History

Standing majestically on the green, our church whose spire can be seen for miles as one enters downtown Lee, welcomes visitors to Lee and Berkshire County and continuously reminds Lee residents of our town’s rich history. It all began in 1777 during the American Revolution when a group of fishermen and their families from Cape Cod made their way over the mountain barriers of the Berkshires to start the town of Lee. The British navy had forced them out of their fishing grounds.

In 1778 at the second town meeting of the recently-incorporated Town of Lee, the assembly voted “to raise the sum of 30 pounds sterling lawful money, to be laid out in preaching the Gospel.” This was the first sum of money that the town voted to raise.

A meeting house was built in 1780 on the south side of the church green; today the site is marked by a Lee marble stone marker. The meeting house had no glass in the windows for several years, no stationary seats, no heating whatsoever. Services were two hours long in the morning and two hours long in the afternoon.

In 1800 a more pretentious edifice was built about two hundred feet north of the meeting house at a cost of about $3500. In January 1857 in below freezing weather, a burning shingle from a building burning on Main Street blew into the steeple and caused the church to burn to the ground. When the church members realized they could not save their church, they decided to save the parsonage, newly built in 1851 at a cost of $3000. They took all of the furniture out of the parsonage and soaked the roof to keep the fire from spreading.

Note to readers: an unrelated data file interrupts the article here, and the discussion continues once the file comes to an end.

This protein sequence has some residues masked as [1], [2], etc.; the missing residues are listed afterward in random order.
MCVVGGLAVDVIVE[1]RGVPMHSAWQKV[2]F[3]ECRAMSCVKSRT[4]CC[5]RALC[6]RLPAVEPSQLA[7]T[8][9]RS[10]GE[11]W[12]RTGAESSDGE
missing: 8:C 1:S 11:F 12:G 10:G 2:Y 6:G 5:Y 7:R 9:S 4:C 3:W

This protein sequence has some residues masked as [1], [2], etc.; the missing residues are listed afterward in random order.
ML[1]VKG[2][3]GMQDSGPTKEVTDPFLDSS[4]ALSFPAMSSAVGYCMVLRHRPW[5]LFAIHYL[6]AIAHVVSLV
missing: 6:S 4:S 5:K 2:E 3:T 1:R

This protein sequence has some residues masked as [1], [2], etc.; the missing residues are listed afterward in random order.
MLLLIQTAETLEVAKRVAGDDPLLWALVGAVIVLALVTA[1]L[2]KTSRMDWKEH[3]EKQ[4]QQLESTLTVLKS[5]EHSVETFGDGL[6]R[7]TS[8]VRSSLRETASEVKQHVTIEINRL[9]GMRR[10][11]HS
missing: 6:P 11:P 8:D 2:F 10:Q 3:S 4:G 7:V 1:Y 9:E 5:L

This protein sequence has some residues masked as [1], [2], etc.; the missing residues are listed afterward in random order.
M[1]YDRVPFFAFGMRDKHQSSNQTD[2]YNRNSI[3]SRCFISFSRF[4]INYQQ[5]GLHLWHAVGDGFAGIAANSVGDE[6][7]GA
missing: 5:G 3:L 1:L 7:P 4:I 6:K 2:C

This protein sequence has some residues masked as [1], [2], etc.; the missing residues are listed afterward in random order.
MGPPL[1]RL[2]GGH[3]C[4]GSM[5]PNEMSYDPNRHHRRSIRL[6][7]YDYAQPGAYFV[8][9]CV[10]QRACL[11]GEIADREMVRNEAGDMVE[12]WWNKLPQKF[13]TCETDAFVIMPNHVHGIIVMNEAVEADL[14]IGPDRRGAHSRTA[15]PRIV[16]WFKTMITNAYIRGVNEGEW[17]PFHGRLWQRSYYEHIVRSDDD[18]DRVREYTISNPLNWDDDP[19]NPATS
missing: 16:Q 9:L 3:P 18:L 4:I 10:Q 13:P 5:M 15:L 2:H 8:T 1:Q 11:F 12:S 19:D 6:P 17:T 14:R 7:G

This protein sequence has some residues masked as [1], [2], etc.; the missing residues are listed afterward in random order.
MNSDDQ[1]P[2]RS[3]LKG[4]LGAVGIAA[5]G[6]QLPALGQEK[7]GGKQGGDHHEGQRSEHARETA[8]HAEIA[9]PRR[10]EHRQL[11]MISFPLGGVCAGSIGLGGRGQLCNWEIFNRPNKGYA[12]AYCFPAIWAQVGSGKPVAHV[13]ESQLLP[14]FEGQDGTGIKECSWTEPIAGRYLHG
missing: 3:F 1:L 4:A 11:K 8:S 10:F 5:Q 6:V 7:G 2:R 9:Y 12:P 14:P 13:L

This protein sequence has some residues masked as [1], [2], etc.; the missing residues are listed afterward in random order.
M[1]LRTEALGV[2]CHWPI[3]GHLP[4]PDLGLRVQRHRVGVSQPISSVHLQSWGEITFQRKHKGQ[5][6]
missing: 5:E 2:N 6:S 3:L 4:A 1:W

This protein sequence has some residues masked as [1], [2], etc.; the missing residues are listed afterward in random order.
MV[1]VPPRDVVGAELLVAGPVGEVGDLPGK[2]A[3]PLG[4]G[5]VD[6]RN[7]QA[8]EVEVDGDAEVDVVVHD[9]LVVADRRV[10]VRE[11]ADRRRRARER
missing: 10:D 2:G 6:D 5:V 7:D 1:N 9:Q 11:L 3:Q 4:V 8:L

The redoubtable congregation laid the cornerstone of the current Lee Congregational Church in the summer of 1857. It is an unusually fine example of Romanesque style of architecture and it is the dominant feature of the green on which it stands. The wooden frame steeple is reputed to be the tallest in New England. A 2,000-pound bell hangs below it in the bell tower, and the Seth Thomas clock system tolls every hour. The clock is still wound weekly by hand.

After the church was built it became a favorite item of gossip in other Congregational churches in the Berkshires because it was too ornate and fancy. Our church had not only cushions but of a rich wine color. The cushions today are stuffed with the original horsehair but have new covers. More scandalous yet, for those days, the church hired itinerant French and German artists to paint trompe l’oeil (“fool the eye”) pillars and carvings around the sanctuary. They flanked the lectern with apparent marble columns, embossed the ceiling with painted marble rosettes, and hand-painted wood graining on the pews, the wainscoting and the balustrades in the gallery. Our church may be the only church to have such paintings. Some churches, with similar art work, painted over the decorations, and other churches burned down. The old gas lights, now electrified, still hang, from the ceiling.